The second challenge with achieving justice in trials concerning crimes against humanity is with regard to the laws that apply (Karl, 2006). Essentially, international laws and the national laws of the countries involved have to be considered and applied accordingly to ensure justice is served. In the case of Eichmann, the laws of Germany were considered in the sense that, his lawyer presented to the court that based on the Argentine statute of limitations, Eichmann had ceased to be liable to criminal proceedings against him in May 1960 (Burdon, Appleby, LaForgia, McIntyre, & Naffine, 2014). Additionally, his lawyer argued that capital punishment would not be applicable as it had been banished in Germany. Therefore, trials on crimes against humanity have to cover a wide scope of laws to achieve justice.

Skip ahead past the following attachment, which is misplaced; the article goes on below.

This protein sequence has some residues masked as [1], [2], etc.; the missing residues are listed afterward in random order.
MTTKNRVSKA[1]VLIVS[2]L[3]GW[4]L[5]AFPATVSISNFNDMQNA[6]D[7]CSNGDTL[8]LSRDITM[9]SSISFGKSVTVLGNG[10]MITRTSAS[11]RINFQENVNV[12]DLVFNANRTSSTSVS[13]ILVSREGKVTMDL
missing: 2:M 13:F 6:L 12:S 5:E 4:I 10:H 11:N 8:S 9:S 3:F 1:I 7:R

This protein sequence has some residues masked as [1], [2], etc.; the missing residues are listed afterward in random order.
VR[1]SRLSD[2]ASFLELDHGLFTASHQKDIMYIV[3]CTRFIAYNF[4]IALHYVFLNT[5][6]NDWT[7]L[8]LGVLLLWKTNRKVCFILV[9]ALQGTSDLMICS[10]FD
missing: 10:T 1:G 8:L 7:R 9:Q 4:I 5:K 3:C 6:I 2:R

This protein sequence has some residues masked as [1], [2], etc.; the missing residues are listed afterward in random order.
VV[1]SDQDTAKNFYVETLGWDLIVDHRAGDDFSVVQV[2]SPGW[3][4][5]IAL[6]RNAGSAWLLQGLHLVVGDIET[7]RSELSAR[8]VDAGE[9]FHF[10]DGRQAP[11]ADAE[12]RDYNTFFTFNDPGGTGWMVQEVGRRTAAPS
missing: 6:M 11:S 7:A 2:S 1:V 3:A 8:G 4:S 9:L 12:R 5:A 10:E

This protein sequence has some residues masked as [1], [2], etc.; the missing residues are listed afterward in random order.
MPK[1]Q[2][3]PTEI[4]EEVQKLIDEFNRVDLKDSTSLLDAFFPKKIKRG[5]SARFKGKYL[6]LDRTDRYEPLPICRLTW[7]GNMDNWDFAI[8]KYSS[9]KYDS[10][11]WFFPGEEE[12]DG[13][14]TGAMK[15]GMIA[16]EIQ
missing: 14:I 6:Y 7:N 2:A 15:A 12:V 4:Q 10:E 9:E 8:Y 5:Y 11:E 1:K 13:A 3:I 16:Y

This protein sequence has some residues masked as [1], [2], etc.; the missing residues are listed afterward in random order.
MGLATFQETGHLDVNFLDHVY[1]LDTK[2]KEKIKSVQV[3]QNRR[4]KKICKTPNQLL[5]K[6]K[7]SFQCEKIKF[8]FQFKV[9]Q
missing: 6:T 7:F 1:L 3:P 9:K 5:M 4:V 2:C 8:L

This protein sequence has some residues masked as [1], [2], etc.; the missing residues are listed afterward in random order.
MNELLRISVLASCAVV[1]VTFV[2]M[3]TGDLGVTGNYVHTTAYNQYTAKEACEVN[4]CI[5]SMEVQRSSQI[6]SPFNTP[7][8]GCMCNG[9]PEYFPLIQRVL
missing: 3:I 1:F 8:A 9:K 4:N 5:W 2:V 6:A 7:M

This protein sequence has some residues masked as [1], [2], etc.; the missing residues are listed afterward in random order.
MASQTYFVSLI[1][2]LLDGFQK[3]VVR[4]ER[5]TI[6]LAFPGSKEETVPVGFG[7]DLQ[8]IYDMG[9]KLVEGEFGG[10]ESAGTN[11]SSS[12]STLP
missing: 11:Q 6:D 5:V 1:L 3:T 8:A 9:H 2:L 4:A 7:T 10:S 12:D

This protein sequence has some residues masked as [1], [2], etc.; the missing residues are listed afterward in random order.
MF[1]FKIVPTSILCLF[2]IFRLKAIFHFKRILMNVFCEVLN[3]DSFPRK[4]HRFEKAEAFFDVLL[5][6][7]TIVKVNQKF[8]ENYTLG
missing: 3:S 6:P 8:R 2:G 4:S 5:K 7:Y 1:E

Nonetheless, the trials to achieve justice for crimes committed against humanity have its strengths. First, these trials have the capacity to bring to justice all perpetrators of crimes that violate the rights and dignity of human beings. This is such that, the trials ensure that all perpetrators of crimes such as genocides are brought to terms with their crimes regardless of their positions of power. A number of political heads who have committed heinous crimes against humanity have since been brought to justice. Second, the Eichmann trial revealed that crimes against humanity can be tried internationally to ensure that justice is achieved for the victims (Karl, 2006). This is so as to eliminate the possibility of the perpetrators whether individual or the state from interfering with the course of justice. The international trials thus help in ensuring that the victims of the crimes against humanity are protected and the deceased victims are accorded justice. This advantage has made it possible for the poor victims to gain protection from the international community from possible attacks from the crime perpetrators.